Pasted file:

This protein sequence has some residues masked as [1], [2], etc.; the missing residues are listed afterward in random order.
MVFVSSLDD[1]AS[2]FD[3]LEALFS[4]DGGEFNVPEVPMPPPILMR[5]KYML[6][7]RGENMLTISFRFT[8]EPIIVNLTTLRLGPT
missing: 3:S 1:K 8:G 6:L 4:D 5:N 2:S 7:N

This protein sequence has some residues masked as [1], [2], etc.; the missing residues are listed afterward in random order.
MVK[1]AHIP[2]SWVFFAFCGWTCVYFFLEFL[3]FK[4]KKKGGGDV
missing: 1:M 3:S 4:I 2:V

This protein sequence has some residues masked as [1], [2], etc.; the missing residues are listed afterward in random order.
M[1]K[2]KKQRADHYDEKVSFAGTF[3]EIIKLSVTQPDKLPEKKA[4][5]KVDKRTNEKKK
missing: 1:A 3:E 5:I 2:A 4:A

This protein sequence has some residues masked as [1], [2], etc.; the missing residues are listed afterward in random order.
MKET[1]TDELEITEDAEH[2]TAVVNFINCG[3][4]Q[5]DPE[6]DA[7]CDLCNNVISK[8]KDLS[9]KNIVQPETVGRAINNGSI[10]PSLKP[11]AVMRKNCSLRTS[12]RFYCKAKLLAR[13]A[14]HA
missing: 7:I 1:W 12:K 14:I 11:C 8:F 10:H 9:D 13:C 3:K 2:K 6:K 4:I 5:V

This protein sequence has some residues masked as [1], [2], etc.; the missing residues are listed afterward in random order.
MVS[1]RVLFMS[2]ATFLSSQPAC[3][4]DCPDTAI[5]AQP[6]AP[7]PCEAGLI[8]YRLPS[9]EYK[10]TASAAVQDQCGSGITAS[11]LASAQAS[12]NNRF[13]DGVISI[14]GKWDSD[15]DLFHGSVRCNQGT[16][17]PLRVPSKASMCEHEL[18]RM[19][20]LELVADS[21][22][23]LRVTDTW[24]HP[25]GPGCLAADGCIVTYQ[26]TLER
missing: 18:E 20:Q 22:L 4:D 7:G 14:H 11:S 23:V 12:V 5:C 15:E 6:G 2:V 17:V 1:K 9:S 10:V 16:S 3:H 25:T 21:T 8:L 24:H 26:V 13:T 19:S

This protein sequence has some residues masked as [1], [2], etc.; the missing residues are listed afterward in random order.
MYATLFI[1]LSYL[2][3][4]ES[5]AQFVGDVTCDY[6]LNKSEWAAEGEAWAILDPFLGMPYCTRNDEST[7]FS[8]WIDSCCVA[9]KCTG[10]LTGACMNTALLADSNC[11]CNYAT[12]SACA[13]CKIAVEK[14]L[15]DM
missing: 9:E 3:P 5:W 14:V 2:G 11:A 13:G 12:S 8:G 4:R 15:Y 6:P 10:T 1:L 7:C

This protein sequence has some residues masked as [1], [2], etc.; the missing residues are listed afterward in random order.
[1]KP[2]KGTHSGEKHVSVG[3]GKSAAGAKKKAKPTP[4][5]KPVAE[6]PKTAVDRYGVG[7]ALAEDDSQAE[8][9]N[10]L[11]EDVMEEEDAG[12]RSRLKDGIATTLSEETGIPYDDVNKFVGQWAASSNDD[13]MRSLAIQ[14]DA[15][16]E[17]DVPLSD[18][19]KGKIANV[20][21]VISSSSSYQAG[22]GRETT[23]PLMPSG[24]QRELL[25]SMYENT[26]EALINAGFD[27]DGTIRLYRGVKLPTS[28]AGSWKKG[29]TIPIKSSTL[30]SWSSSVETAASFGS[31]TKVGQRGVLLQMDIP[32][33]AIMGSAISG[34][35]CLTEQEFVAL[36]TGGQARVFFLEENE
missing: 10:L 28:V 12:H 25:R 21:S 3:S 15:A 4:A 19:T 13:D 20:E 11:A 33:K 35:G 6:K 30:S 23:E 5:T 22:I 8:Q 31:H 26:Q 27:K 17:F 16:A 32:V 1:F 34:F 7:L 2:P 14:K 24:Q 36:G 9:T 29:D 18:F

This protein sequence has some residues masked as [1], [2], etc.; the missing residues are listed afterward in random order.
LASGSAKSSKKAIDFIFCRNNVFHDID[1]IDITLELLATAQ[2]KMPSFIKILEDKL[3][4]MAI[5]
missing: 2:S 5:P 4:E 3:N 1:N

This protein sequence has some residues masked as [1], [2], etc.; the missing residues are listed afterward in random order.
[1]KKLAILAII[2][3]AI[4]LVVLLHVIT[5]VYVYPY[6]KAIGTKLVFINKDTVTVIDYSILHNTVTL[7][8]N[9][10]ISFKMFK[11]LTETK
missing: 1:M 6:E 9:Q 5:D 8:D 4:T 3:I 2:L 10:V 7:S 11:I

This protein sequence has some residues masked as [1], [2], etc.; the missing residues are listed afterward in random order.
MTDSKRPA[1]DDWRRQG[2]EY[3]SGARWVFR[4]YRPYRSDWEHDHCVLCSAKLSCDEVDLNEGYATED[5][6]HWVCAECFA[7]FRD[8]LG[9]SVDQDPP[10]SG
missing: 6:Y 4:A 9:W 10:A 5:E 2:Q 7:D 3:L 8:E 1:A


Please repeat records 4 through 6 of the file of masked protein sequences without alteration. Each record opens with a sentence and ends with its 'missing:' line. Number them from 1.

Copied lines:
This protein sequence has some residues masked as [1], [2], etc.; the missing residues are listed afterward in random order.
MKET[1]TDELEITEDAEH[2]TAVVNFINCG[3][4]Q[5]DPE[6]DA[7]CDLCNNVISK[8]KDLS[9]KNIVQPETVGRAINNGSI[10]PSLKP[11]AVMRKNCSLRTS[12]RFYCKAKLLAR[13]A[14]HA
missing: 7:I 1:W 12:K 14:I 11:C 8:F 10:H 9:D 13:C 3:K 2:K 6:K 4:I 5:V

This protein sequence has some residues masked as [1], [2], etc.; the missing residues are listed afterward in random order.
MVS[1]RVLFMS[2]ATFLSSQPAC[3][4]DCPDTAI[5]AQP[6]AP[7]PCEAGLI[8]YRLPS[9]EYK[10]TASAAVQDQCGSGITAS[11]LASAQAS[12]NNRF[13]DGVISI[14]GKWDSD[15]DLFHGSVRCNQGT[16][17]PLRVPSKASMCEHEL[18]RM[19][20]LELVADS[21][22][23]LRVTDTW[24]HP[25]GPGCLAADGCIVTYQ[26]TLER
missing: 18:E 20:Q 22:L 4:D 7:G 14:H 11:S 23:V 12:V 5:C 15:E 6:G 2:V 17:V 1:K 9:S 10:V 16:S 3:H 25:T 21:T 8:L 24:H 26:V 13:T 19:S

This protein sequence has some residues masked as [1], [2], etc.; the missing residues are listed afterward in random order.
MYATLFI[1]LSYL[2][3][4]ES[5]AQFVGDVTCDY[6]LNKSEWAAEGEAWAILDPFLGMPYCTRNDEST[7]FS[8]WIDSCCVA[9]KCTG[10]LTGACMNTALLADSNC[11]CNYAT[12]SACA[13]CKIAVEK[14]L[15]DM
missing: 9:E 3:P 5:W 14:V 2:G 11:A 13:G 12:S 8:G 4:R 15:Y 6:P 10:T 1:L 7:C